network 150.100.0.0 0.0.255.255 area 0

We see some neighbors start to come up, which is all good, but notice there are some things we are not expecting on R2:

R2(config-router)#do sh ip ospf neigh

Neighbor ID Pri State Dead Time Address Interface
200.0.0.5 0 FULL/ – 00:00:32 150.100.25.5 Serial2/1
200.0.0.4 0 FULL/ – 00:00:36 150.100.24.4 Serial2/0.24
200.0.0.1 1 FULL/BDR 00:00:35 150.100.12.1 Ethernet0/0

OK so we have a neighbor to R5…but it is over the PPP serial link, not the frame-relay. R6 is nowhere to be found! R2 is the hub of the frame-relay topology. It has a point-to-multipoint sub-interface, so it’s default OSPF network type is non-broadcast (requires a DR and neighbor commands). The R2/R4 link is point-to-point on both sides, so no issues there. R5 and R6 use physical links, so their default ospf network type will also be non-broadcast. Let’s go ahead and make sure R2 becomes the DR and that it can communicate with the spokes! Remember, we really only are required to have neighbor commands on 1 end.

On R2:

router ospf 1
neighbor 150.100.100.5
neighbor 150.100.100.6

On R5/R6:

int s2/0
ip ospf priority 0

R2(config-router)#neighbor 150.100.100.5
R2(config-router)# neighbor 150.100.100.6
R2(config-router)#
*Sep 10 00:02:54.472: %OSPF-5-ADJCHG: Process 1, Nbr 200.0.0.5 on Serial2/0.256 from LOADING to FULL, Loading Done
*Sep 10 00:02:54.508: %OSPF-5-ADJCHG: Process 1, Nbr 200.0.0.6 on Serial2/0.256 from LOADING to FULL, Loading Done
R2(config-router)#do sh ip ospf neigh

Neighbor ID Pri State Dead Time Address Interface
200.0.0.5 0 FULL/ – 00:00:39 150.100.25.5 Serial2/1
200.0.0.5 0 FULL/DROTHER 00:01:59 150.100.100.5 Serial2/0.256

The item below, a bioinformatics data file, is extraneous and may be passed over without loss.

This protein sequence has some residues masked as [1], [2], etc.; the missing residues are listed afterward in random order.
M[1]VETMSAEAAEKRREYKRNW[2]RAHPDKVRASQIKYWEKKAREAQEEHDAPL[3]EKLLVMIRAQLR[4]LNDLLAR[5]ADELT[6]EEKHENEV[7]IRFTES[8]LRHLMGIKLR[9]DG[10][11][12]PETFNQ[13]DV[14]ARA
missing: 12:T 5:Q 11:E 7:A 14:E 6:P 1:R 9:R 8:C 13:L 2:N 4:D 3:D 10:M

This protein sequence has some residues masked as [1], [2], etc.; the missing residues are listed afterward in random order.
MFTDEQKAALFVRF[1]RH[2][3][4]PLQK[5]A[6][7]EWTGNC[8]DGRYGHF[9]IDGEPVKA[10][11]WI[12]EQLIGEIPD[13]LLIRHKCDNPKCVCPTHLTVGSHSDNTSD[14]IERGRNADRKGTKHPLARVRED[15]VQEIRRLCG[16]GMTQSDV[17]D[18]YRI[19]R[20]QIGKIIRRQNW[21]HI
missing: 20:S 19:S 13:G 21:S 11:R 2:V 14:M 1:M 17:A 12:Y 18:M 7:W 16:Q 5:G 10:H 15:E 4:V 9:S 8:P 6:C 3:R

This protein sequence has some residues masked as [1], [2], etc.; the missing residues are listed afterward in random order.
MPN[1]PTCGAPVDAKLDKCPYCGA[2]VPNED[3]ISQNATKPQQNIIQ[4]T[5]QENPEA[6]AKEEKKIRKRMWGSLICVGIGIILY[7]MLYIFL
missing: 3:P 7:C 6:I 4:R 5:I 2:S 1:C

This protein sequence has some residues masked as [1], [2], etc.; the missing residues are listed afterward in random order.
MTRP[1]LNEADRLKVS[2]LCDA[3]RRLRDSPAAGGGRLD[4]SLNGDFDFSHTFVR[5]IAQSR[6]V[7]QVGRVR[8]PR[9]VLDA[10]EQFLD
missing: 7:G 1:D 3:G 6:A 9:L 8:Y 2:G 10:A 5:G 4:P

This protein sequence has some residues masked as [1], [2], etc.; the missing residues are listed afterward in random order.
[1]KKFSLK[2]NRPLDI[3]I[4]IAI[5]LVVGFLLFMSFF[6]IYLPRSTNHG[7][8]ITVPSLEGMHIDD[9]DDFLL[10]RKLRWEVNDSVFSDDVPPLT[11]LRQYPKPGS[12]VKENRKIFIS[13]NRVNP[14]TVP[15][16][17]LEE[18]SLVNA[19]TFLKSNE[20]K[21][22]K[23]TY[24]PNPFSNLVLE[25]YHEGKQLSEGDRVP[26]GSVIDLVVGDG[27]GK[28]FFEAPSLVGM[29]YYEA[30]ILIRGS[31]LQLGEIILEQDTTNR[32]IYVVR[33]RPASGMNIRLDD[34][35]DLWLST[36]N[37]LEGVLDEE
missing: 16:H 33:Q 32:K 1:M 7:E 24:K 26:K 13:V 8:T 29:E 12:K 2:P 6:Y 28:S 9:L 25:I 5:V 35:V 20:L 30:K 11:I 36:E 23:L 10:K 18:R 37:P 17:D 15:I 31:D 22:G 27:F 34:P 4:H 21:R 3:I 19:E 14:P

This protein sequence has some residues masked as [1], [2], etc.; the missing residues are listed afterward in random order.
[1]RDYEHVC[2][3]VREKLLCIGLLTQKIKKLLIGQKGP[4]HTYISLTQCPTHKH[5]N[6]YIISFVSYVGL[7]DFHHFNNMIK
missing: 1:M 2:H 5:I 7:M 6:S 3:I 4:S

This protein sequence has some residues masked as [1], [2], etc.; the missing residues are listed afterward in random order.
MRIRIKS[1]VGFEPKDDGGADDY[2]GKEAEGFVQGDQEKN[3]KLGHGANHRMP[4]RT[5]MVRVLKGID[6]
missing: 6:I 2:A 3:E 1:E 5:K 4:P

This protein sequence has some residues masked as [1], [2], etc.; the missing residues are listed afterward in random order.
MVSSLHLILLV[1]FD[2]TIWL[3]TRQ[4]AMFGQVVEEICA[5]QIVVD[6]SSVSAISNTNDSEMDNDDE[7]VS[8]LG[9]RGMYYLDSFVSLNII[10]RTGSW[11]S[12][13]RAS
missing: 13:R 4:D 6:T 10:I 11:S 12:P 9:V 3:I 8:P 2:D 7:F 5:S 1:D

200.0.0.6 0 FULL/DROTHER 00:01:50 150.100.100.6 Serial2/0.256
200.0.0.4 0 FULL/ – 00:00:34 150.100.24.4 Serial2/0.24
200.0.0.1 1 FULL/BDR 00:00:33 150.100.12.1 Ethernet0/0

MUCH better! Let’s check out the routing table on R1, one of our furthest points…

R1#show ip route ospf
200.0.0.0/32 is subnetted, 8 subnets
O 200.0.0.8 [110/140] via 150.100.12.2, 00:02:02, Ethernet0/0
O 200.0.0.9 [110/139] via 150.100.12.2, 00:02:02, Ethernet0/0
O 200.0.0.2 [110/11] via 150.100.12.2, 00:02:02, Ethernet0/0
O 200.0.0.4 [110/75] via 150.100.12.2, 00:02:02, Ethernet0/0
O 200.0.0.5 [110/75] via 150.100.12.2, 00:02:02, Ethernet0/0
O 200.0.0.6 [110/75] via 150.100.12.2, 00:02:02, Ethernet0/0
O 200.0.0.7 [110/76] via 150.100.12.2, 00:02:02, Ethernet0/0
150.100.0.0/24 is subnetted, 12 subnets
O 150.100.220.0 [110/76] via 150.100.12.2, 00:02:02, Ethernet0/0
O 150.100.221.0 [110/75] via 150.100.12.2, 00:02:02, Ethernet0/0
O 150.100.100.0 [110/74] via 150.100.12.2, 00:02:02, Ethernet0/0
O 150.100.81.0 [110/149] via 150.100.12.2, 00:02:02, Ethernet0/0
O 150.100.91.0 [110/139] via 150.100.12.2, 00:02:02, Ethernet0/0
O 150.100.69.0 [110/138] via 150.100.12.2, 00:02:02, Ethernet0/0
O 150.100.78.0 [110/139] via 150.100.12.2, 00:02:03, Ethernet0/0
O 150.100.40.0 [110/84] via 150.100.12.2, 00:02:03, Ethernet0/0
O 150.100.41.0 [110/84] via 150.100.12.2, 00:02:03, Ethernet0/0